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String Coatings


tatudbassman

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Are these liquid polymer string coatings worth anything, or help at all? I've used those EXPENSIVE (forgot brand?) coated strings .045-.105, and they didn't sound any better. They felt sorta nice, like flatwounds and slick, but the sustain/tone just wasn't there for me. FYI: '97 Fender American Jazz and Precisions, custom shop 60's p/u's, and full Ampeg!

 

Thanks,

I was bored one night and bought a bottle online.

Vince

 

"Every child is an artist. The problem is how to remain an artist once he grows up." ~ Pablo Picasso

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Are you talking about a coating that you apply yourself? I've never seen it before.

I have played coated strings, and they really didn't do anything for me, but I don't have very acidic sweat. If you do, they might be worthwile (or a self-applied polymer).

"Start listening to music!".

-Jeremy C

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Cool pic Tokai! The coating stuff I bought off a web-site is called "Stringlife", It had to be off of DR Strings, Bassplayer, Ampeg, Music Man, or one of those type sites that all of us compulsive musicians visit. Yea, it's a bottle of liquid polymer coating you apply to your strings, then wipe with a clean cloth. So far it feels like teflon or something. And it's for those with funky sweaty hands or something. I sweat alot onstage and practice, but mine isn't acidic, like I hear some have. It does make the roundwounds, feel like groundwounds (which are a good compramise between rounds and flats).I like both, in they're areas...some are never pleased uh...But, it might be good to keep dust and dirt out from the winding? But, I take good care (baby) my equipment anyway. I also don't buy cheap strings. I've tried all, and the cheap one's just don't seem to last. I've also bought $50 strings, and they didn't sound any better than the $30-40 sets. Check out they're web-site if you're courious like me and let me know if you think it's just crap or not. I probably just wasted the $12 bucks, but what the h*ll? They were very fast though...it was like 2 days?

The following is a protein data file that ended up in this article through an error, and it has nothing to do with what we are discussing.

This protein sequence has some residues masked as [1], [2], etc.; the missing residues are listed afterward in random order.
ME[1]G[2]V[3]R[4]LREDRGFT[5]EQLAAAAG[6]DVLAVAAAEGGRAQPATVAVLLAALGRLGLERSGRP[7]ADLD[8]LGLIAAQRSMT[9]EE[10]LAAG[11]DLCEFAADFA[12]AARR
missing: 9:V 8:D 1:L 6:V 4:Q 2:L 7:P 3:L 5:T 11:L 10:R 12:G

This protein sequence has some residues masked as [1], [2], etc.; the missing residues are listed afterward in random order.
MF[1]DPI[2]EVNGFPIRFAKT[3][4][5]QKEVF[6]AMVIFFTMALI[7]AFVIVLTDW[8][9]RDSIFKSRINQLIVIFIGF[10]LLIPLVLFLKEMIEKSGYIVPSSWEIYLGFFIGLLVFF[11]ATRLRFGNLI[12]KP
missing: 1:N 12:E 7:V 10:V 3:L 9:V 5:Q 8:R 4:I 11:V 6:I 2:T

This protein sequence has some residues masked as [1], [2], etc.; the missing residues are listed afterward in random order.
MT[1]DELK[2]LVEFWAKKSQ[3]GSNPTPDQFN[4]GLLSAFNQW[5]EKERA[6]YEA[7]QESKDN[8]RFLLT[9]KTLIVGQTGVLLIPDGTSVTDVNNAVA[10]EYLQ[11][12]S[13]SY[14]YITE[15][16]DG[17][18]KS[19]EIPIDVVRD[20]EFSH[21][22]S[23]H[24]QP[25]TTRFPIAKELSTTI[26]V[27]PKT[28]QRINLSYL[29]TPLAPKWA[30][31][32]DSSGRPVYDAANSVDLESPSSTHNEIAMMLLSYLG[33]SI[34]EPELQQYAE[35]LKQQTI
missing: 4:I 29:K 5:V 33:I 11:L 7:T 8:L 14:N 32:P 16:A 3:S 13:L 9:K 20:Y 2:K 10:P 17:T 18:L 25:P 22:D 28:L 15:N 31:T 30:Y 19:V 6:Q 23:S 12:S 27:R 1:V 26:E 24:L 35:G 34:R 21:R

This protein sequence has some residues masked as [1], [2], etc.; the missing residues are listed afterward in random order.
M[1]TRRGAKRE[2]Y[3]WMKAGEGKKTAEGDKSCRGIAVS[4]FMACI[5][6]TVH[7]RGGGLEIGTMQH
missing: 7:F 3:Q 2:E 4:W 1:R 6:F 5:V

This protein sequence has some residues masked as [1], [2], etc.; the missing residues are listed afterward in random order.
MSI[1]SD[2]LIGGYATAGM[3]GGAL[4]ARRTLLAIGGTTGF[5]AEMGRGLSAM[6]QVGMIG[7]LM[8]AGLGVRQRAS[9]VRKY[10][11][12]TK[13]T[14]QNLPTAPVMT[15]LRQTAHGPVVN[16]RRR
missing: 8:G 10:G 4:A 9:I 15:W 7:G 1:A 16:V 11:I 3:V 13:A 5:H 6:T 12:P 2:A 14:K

Vince

 

"Every child is an artist. The problem is how to remain an artist once he grows up." ~ Pablo Picasso

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You probably tried Elixer polyweb coated strings. They keep a consistent tone over a good long time, but aren't very bright-sounding (ever). I actually like using the polyweb strings on my fretless basses, because I prefer that 'slightly used' tone on them.

 

The newer Elixer strings, their nanoweb coating, are much brighter than the polywebs. They also last a very long time relative to uncoated strings.

 

The other coated string that I really dig are the DR Bootzillas. Even brighter than the Elixer nanoweb strings and lasted just as long.

 

My personal experiences with string life:

 

DR Lowriders or HiBeams, Dean Markley SR2000 "Will Lee" strings ~ 3-4 weeks, depending on how much I play that bass. Sometimes they need changing in as little as 2. These were the 3 types of uncoated strings I was going back and forth between for years. The "Will Lee" strings are taper-core, the DR's are not.

 

Elixer nanoweb/polyweb and DR Bootzillas ~ 3-4 months, again depending on how much I play that bass

 

Rotosounds ~ 10-12 hours before I think they sound like butt. I killed two sets of them in 2 weeks, just playing gigs. I've never used them since.

 

What I'm dyin' to try is a coated string like the Bootzilla's that have a taper-core E and B. That may just be a little slice of heaven.

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My experiences are virtually identical to Bumpcity's. I have about 4 extra sets of Elixirs to use but they last so long that I have the original set I bought over 2 years ago on one of my practice basses. I like that vintage sound the poly/nanoweb coatings gives those strings. But I intend to get a can of Stringlife soon and give it a road test.
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"Stringlife" is distributed by DR strings. It's made by the same company that makes "Prolong" engine oil additive. Interesting concept, but I wasn't sold on it ("it bonds on a molecular level" which to me means it makes your strings wet and wears off shortly after) when I worked at a music store. I can support the Elixir string far easily as it does work.
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I suspect I could use the liquid-teflon-saturates product made for sealing/slicking my waxless backcountry skis and get similar results.

 

EDIT: And have to re-apply just as frequently. After all, the stuff ain't BONDED to the strings...

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